PSSM2 Testing and Management

AlpacaTeddySJ

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Sorry to start another thread on this subject - I have a 12yr Warmblood who I now suspect is PSSM2 - developed hock arthritis (now treated), possibly from the PSSM - never mentioned by the vets but this seems to be the norm..

He’s a sweet lad that has never been quite right - always upright and nervous, rides like he has the handbrake locked on and struggles to canter and collect. I naively put this down to him being a lazy type for years as he didn’t show any naughty behaviour or lameness, and has been winning at BS despite this (never a pole down or a refusal), but early this year I called the vets because I suspected ulcers (scoped clear) and they found the bone spavin, and treated with arthramid. Whilst he was having some time off I did a lot of reading on horses in general, a lot about posture and the thoracic sling, and came across PSSM. (Working towards balance through movement pillars and general groundwork).

He really does meet every symptom of PSSM2 unfortunately but at least this gives me some hope that I can help him.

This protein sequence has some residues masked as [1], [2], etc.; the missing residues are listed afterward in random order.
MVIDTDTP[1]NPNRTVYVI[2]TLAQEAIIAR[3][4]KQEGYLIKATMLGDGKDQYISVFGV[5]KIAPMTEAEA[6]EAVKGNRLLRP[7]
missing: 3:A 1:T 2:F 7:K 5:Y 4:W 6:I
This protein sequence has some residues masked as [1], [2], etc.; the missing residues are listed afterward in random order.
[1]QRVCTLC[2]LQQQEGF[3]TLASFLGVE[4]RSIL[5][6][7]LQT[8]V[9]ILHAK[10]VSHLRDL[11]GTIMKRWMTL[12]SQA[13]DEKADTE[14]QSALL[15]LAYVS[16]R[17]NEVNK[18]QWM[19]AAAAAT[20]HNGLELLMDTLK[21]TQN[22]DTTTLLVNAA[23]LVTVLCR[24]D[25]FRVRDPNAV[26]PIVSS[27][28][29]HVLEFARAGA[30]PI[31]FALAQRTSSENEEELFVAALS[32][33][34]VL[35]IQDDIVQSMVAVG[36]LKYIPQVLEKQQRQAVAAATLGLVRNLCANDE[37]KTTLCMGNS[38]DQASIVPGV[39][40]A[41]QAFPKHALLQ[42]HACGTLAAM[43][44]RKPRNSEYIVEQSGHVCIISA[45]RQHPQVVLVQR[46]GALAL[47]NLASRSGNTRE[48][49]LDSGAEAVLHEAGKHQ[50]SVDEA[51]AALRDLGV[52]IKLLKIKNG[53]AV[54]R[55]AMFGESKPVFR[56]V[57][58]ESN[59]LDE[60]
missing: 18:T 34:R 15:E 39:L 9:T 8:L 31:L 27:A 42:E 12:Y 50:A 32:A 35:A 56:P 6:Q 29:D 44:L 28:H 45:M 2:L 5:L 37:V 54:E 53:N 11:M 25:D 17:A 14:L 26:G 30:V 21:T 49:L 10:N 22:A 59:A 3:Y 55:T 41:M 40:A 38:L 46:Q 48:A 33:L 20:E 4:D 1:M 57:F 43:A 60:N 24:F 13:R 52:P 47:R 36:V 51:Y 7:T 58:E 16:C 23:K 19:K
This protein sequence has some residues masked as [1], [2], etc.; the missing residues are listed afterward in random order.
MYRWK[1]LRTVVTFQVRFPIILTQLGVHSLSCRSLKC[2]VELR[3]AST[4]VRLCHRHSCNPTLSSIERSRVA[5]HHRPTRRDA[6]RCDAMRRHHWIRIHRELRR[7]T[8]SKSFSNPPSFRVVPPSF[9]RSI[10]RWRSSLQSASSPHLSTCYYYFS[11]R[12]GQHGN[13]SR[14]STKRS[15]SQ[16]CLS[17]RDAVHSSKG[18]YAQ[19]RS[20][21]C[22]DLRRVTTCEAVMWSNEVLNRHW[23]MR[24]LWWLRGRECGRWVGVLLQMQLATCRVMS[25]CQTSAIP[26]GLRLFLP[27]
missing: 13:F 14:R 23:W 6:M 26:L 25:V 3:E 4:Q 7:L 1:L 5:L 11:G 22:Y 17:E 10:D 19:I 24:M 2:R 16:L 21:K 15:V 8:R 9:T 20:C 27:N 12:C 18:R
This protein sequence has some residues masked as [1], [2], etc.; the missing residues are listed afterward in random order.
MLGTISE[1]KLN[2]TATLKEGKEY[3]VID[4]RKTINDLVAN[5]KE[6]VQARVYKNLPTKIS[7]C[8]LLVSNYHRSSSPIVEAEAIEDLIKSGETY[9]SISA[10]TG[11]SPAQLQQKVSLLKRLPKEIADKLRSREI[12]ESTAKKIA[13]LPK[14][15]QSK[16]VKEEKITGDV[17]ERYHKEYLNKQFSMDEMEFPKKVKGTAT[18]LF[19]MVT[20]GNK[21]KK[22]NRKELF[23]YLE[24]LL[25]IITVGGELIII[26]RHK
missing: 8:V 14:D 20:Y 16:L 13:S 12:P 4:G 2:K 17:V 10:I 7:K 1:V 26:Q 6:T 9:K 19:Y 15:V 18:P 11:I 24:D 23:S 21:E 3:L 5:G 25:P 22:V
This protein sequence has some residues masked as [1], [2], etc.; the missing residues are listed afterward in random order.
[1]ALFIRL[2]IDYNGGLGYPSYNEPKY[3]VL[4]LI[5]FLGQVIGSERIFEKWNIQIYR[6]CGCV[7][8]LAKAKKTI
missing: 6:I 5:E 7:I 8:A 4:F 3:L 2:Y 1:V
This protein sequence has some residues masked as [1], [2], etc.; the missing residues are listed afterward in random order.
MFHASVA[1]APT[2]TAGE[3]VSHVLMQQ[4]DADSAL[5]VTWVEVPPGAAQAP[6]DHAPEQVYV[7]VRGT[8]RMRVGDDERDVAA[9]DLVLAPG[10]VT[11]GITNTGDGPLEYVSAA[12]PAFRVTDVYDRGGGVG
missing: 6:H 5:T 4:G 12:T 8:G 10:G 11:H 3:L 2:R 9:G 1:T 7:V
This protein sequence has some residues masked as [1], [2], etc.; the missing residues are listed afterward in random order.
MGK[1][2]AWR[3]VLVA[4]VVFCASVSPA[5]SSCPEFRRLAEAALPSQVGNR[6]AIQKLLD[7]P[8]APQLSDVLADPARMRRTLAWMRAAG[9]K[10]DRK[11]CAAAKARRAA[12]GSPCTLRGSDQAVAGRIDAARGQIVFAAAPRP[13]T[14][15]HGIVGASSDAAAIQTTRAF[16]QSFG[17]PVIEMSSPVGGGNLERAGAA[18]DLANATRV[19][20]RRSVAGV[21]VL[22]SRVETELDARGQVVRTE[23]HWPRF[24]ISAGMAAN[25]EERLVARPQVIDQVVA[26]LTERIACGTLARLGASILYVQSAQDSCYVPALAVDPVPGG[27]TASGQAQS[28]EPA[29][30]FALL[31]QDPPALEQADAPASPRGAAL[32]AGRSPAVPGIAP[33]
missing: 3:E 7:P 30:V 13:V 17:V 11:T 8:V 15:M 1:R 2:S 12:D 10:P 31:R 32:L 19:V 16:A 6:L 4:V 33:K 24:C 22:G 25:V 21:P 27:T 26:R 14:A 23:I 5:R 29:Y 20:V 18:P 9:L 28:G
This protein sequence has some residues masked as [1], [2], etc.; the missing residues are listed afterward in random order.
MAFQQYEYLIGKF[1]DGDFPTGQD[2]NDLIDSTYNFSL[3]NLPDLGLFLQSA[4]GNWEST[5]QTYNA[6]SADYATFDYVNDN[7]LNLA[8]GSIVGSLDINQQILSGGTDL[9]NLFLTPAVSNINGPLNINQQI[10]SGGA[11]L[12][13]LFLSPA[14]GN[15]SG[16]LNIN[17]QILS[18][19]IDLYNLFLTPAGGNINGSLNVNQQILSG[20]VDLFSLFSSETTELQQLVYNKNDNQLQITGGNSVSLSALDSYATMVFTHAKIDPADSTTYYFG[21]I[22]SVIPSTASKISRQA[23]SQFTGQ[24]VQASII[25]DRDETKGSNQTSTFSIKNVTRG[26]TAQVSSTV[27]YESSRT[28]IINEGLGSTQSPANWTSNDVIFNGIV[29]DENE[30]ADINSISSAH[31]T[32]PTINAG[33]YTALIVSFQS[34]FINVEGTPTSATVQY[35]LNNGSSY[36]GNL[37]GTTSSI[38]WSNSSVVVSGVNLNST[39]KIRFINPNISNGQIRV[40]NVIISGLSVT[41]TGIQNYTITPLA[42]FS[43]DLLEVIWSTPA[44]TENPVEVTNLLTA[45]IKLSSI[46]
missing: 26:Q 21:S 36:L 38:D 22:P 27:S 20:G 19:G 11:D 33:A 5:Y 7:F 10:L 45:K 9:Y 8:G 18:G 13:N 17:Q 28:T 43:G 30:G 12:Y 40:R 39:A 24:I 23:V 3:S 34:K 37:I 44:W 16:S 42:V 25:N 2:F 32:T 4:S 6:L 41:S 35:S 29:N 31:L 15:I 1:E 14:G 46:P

My question is regarding testing - what are people’s opinions on the PSSM2 test? I notice there are a load of variants, and I’m not sure if it’s worth either A: testing out a change in supplementation / management first or B: testing to find the exact variant and then catering management / supplementation based on the result

I’m not entirely sure of the different managements required for the PSSM2 variant types so if anyone could give me a starting point it would be really great.

I’ve just started him on ForagePlus natural vitamin E, and he usually has salt, magnesium, FP hoof and skin, yea-sacc, mint, garlic, Riaflex HA all mixed in a very small amount of grass pellets and topchop zero. Perfect baref